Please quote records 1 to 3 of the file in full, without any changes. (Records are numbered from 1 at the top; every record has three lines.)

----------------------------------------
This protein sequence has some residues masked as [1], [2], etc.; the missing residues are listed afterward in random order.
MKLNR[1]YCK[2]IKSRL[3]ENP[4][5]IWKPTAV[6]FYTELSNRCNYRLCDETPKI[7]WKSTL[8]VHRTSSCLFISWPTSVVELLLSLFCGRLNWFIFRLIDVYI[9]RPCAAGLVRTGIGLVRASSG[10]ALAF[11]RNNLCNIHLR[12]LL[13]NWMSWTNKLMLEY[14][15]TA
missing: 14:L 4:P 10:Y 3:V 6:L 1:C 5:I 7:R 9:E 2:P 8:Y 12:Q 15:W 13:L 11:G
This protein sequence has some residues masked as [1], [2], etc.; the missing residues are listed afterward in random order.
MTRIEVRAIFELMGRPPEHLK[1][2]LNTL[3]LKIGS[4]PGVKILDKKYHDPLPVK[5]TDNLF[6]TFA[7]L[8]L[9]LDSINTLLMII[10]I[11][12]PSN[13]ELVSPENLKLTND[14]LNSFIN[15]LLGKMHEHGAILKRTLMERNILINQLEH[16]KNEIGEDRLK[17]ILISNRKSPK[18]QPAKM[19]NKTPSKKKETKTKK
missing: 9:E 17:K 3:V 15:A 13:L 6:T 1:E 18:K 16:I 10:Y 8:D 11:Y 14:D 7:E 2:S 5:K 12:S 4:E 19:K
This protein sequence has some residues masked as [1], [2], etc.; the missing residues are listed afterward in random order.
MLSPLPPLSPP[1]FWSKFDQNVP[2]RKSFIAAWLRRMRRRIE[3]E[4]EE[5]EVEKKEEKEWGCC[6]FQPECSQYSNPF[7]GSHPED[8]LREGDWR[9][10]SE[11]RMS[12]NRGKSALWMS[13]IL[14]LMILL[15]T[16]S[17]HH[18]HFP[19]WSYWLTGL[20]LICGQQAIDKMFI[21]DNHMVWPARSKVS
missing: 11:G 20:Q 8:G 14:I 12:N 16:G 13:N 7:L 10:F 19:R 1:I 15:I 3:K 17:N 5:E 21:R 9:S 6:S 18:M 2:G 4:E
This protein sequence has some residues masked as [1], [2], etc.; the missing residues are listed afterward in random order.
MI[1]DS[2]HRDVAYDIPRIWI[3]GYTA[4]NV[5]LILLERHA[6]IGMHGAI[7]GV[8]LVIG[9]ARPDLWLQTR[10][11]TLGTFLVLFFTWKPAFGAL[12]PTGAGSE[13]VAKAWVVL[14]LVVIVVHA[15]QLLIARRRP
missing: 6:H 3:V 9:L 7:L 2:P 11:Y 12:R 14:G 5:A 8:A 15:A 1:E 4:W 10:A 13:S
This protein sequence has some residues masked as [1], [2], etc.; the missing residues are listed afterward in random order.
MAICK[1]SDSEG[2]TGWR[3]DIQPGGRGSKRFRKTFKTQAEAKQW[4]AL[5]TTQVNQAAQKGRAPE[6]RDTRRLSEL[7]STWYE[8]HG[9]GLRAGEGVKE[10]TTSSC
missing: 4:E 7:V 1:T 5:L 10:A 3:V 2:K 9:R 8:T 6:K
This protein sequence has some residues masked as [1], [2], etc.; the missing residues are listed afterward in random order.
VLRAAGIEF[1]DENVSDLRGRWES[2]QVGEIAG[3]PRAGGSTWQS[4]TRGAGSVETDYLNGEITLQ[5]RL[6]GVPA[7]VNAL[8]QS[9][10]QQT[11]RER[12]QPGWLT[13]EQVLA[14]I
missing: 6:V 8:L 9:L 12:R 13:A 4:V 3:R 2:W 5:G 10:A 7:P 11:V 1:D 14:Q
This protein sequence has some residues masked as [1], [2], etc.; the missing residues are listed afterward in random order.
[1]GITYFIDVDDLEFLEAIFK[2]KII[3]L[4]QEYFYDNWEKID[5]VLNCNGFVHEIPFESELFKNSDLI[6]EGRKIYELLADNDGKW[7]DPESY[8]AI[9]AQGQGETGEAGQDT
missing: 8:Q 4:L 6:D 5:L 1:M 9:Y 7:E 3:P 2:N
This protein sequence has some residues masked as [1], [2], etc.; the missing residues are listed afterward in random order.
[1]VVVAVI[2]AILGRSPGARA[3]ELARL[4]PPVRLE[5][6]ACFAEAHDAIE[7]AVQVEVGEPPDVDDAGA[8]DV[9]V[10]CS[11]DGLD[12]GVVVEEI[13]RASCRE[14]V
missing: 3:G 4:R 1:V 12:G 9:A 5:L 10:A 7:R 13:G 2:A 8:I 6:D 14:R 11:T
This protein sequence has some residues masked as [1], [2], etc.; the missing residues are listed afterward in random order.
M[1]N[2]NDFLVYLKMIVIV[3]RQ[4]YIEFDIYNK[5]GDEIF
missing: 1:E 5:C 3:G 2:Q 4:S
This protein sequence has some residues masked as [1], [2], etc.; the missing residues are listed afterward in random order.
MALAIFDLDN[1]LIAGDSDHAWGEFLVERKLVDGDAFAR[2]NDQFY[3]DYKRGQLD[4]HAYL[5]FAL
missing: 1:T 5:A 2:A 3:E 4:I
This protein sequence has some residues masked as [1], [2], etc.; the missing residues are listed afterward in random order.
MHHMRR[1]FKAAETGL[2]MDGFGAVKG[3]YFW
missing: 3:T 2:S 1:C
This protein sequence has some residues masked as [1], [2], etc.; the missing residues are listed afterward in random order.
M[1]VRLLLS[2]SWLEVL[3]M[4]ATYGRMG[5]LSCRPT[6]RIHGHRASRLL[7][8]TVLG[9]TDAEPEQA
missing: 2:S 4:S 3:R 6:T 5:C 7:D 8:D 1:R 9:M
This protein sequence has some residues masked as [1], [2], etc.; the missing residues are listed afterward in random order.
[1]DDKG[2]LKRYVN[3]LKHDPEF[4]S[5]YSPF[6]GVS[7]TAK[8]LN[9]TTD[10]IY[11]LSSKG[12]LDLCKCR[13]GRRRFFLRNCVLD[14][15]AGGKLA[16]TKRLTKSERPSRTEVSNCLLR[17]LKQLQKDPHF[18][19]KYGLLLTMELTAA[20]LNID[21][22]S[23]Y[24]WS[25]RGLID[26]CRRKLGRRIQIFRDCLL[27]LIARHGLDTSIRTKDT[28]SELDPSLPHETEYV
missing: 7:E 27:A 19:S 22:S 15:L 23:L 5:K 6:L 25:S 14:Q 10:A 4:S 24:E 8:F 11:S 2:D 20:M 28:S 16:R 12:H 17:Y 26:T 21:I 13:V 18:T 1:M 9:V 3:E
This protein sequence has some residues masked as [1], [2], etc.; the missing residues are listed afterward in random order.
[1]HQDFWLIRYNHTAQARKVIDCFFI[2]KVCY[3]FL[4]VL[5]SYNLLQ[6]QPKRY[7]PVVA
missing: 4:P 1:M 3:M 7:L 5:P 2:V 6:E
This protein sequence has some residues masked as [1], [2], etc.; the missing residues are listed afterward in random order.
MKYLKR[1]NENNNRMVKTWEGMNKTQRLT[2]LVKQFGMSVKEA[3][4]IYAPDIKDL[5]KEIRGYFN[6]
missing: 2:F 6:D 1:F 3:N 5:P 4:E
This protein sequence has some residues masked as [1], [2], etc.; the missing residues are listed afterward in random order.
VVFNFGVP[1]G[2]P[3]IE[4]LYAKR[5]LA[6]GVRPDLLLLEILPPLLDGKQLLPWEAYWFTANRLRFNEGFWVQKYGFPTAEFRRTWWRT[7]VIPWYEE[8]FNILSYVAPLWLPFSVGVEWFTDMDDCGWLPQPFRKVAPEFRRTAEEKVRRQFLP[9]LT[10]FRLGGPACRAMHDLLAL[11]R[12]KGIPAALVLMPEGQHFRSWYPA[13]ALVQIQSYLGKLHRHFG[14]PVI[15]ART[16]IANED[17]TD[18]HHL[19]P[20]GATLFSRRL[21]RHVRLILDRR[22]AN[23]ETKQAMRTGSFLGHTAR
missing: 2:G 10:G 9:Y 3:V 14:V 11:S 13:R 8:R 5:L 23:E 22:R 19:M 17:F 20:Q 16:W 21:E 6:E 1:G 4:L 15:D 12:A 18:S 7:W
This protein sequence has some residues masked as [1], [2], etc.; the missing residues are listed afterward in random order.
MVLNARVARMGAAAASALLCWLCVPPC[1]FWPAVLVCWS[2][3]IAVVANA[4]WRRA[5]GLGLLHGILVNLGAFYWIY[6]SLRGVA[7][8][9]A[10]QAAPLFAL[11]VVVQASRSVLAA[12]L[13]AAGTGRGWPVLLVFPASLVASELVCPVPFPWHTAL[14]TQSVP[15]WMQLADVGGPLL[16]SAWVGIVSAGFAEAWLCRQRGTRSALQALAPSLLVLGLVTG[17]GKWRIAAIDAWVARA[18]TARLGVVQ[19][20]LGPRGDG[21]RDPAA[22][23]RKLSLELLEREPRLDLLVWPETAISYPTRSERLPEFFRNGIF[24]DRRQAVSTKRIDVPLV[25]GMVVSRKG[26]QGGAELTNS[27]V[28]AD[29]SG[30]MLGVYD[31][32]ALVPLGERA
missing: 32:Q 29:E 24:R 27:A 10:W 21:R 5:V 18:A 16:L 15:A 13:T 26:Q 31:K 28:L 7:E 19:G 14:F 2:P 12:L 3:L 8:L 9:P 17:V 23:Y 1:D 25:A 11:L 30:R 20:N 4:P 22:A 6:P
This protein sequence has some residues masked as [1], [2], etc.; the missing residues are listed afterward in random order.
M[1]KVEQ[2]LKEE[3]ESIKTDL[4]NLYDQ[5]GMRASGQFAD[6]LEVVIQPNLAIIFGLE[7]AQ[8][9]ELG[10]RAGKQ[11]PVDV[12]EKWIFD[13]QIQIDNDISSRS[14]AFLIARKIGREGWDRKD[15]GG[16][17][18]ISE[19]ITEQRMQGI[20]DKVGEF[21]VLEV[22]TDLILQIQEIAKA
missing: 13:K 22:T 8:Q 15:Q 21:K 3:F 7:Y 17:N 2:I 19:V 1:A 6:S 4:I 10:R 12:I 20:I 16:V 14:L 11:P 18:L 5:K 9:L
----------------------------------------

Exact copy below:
This protein sequence has some residues masked as [1], [2], etc.; the missing residues are listed afterward in random order.
MKLNR[1]YCK[2]IKSRL[3]ENP[4][5]IWKPTAV[6]FYTELSNRCNYRLCDETPKI[7]WKSTL[8]VHRTSSCLFISWPTSVVELLLSLFCGRLNWFIFRLIDVYI[9]RPCAAGLVRTGIGLVRASSG[10]ALAF[11]RNNLCNIHLR[12]LL[13]NWMSWTNKLMLEY[14][15]TA
missing: 14:L 4:P 10:Y 3:V 6:L 1:C 5:I 7:R 9:E 2:P 8:Y 12:Q 15:W 13:L 11:G
This protein sequence has some residues masked as [1], [2], etc.; the missing residues are listed afterward in random order.
MTRIEVRAIFELMGRPPEHLK[1][2]LNTL[3]LKIGS[4]PGVKILDKKYHDPLPVK[5]TDNLF[6]TFA[7]L[8]L[9]LDSINTLLMII[10]I[11][12]PSN[13]ELVSPENLKLTND[14]LNSFIN[15]LLGKMHEHGAILKRTLMERNILINQLEH[16]KNEIGEDRLK[17]ILISNRKSPK[18]QPAKM[19]NKTPSKKKETKTKK
missing: 9:E 17:K 3:V 15:A 13:L 6:T 1:E 18:K 16:I 10:Y 8:D 11:Y 14:D 7:E 2:S 5:K 12:S 4:E 19:K
This protein sequence has some residues masked as [1], [2], etc.; the missing residues are listed afterward in random order.
MLSPLPPLSPP[1]FWSKFDQNVP[2]RKSFIAAWLRRMRRRIE[3]E[4]EE[5]EVEKKEEKEWGCC[6]FQPECSQYSNPF[7]GSHPED[8]LREGDWR[9][10]SE[11]RMS[12]NRGKSALWMS[13]IL[14]LMILL[15]T[16]S[17]HH[18]HFP[19]WSYWLTGL[20]LICGQQAIDKMFI[21]DNHMVWPARSKVS
missing: 11:G 20:Q 8:G 14:I 12:N 16:G 13:N 7:L 10:F 19:R 1:I 15:I 3:K 17:N 5:E 21:R 9:S 6:S 18:M 2:G 4:E